Active 3D vs. passive 3D: What's better?

Curious about the difference between active 3D and passive 3D? So is CNET reader Taher. Geoff Morrison helps him out.

Geoffrey Morrison/CNET

CNET reader Taher asks:

I'm trying to decide between two 3D TVs: a Panasonic that's active 3D and LG that's passive 3D. LG has all these international certificates for the best 3D picture and claims it's full resolution, but you and others claim Passive 3D is half the resolution of a real 1080p. Is there is a way for me to really tell the difference between an active and a passive 3D?

There sure is.

The technology
First, the basics. In order for you to see "depth" from a 3D TV, each eye has to see slightly different information. Ideally, the right eye doesn't see any of the information meant for the left eye, and vice versa.

The two current methods to do this are called active and passive. Active 3D uses battery-operated shutter glasses that do as their name describes: they rapidly shutter open and closed. This, in theory, means the information meant for your left eye is blocked from your right eye by a closed (opaque) shutter. All that's required of the TV is the capability to refresh fast enough so each eye gets at least 60 frames per second. They've been able to do this for a while.

Active 3D can be found on plasma, LCD, LED LCD, and all front and rear projectors for the home.

Here's what the active glasses look like when they're working. Keep in mind the camera was set at a fast shutter speed itself in order to capture the lenses, well, shuttering.

Here you can see the right eye shuttering closed. The image on screen is only intended for the left eye. Geoffrey Morrison/CNET (Hugo clip courtesy of Paramount)

Here you can see the left eye shuttering closed. The image on screen is intended just for your right eye. The difference between the two screen images is what gives a perception of depth. Geoffrey Morrison/CNET (Hugo clip courtesy of Paramount)

Passive uses inexpensive polarized glasses, like what you get at most movie theaters. The TV has a special filter that polarizes each line of pixels. This filter (a Film Patterned Retarder is one type) makes the odd lines on the screen only visible to the left eye, and the even lines only visible to the right. Without the glasses, the TV looks normal.

Here is a passive 3D TV, viewed up close, without the glasses (click to enlarge).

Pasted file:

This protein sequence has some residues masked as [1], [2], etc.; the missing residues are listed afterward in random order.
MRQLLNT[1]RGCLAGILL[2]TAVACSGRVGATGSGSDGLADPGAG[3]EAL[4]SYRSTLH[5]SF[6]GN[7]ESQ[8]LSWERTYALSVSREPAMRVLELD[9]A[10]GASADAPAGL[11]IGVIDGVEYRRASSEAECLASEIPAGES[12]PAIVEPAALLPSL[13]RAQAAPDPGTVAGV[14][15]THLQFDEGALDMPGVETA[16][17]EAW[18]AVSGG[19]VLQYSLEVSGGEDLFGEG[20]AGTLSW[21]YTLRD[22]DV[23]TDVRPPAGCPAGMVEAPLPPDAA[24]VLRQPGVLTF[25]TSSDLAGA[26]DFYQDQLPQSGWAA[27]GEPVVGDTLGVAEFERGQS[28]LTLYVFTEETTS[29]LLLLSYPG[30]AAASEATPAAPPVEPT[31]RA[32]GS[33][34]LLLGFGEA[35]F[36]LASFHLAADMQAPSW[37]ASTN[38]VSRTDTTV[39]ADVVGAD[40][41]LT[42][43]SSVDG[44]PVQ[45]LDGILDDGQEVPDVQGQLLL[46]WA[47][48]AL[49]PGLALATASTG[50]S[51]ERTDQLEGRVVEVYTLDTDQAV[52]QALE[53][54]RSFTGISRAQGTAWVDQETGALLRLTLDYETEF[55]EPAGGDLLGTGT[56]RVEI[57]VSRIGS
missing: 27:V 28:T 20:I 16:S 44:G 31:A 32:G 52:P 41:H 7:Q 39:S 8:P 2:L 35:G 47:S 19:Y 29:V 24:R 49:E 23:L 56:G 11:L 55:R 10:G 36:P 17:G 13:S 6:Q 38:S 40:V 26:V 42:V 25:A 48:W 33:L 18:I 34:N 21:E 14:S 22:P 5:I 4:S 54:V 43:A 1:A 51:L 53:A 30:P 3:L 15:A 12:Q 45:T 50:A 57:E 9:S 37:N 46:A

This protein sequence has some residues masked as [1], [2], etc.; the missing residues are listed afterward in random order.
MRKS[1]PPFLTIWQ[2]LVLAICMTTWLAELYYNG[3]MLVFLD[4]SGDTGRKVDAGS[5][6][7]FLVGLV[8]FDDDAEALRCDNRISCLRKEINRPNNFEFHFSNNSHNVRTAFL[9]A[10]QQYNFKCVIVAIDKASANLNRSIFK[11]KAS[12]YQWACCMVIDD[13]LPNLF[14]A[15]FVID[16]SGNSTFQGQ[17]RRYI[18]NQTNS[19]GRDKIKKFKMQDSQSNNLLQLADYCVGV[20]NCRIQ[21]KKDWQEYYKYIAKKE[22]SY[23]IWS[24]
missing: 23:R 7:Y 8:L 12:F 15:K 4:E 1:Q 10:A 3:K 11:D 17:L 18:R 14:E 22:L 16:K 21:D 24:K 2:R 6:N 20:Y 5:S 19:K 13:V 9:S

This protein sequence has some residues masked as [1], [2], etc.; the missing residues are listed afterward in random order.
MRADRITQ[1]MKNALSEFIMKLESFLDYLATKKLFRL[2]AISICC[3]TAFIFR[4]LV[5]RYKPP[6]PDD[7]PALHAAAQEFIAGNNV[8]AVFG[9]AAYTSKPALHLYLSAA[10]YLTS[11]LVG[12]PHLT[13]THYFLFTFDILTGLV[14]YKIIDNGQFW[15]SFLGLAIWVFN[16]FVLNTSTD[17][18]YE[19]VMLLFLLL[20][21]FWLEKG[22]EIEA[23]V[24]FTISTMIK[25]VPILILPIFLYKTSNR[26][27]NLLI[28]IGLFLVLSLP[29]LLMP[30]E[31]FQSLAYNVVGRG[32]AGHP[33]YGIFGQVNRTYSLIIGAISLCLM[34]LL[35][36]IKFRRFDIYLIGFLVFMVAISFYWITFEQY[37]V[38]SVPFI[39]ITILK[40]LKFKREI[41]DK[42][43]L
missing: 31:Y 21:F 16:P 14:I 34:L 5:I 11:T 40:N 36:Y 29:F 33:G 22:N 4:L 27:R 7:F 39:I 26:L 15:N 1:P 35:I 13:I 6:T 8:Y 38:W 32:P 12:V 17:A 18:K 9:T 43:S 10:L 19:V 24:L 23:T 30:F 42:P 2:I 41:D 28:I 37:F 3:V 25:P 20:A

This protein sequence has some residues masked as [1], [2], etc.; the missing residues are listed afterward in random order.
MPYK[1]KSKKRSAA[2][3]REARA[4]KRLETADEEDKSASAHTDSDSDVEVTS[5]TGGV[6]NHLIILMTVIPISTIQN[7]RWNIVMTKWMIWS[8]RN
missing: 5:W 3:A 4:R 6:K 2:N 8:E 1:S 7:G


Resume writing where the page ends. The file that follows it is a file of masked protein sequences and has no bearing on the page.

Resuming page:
Passive 3D TV, viewed without glasses. Geoffrey Morrison/CNET

Now here's the same TV, but viewed through the glasses. Note the "missing" lines. This is because the camera is only viewing the TV through one lens of the passive glasses (click to enlarge).

Passive 3D TV, up close, as seen through one lens. Note that even though your eyes together are getting all the pixels from the TV, you can still see these lines depending on how close you sit, and how big the TV is. Geoffrey Morrison/CNET

Here are closeups of the closeups, with an active 3D TV for comparison:

Left: Passive 3D through glasses - Middle: Passive 3D without glasses - Right: Active 3D Geoffrey Morrison/CNET

Passive 3D is available on some LCD and LED LCDs.

For the next parts, I'm going to break down the pros and cons into objective, which is stuff that's measurable and tech-based, and subjective, which is either physiological and/or opinions based on my experience reviewing these TVs. It might also help if you check out my article on How 3D content works .

The objective
Each method has strengths and weakness, and only the marketing from their proponents says otherwise.

With active, each eye gets the full 1080p resolution of the source. On the other hand, the glasses make the image look dimmer, as they block some light. With LCDs this isn't really a problem, but with plasma and front projectors, it's more noticeable. While some of the glasses are lightweight, most aren't. They're also still stupidly expensive, despite initial claims from the manufacturers that they'd come down in price. There are exceptions to both the weight and cost issues. Samsung, for example, has some $30 glasses and some $70 ones that weigh 1 ounce. But on the whole, they're expensive (often $150 or more each) and not comfortable.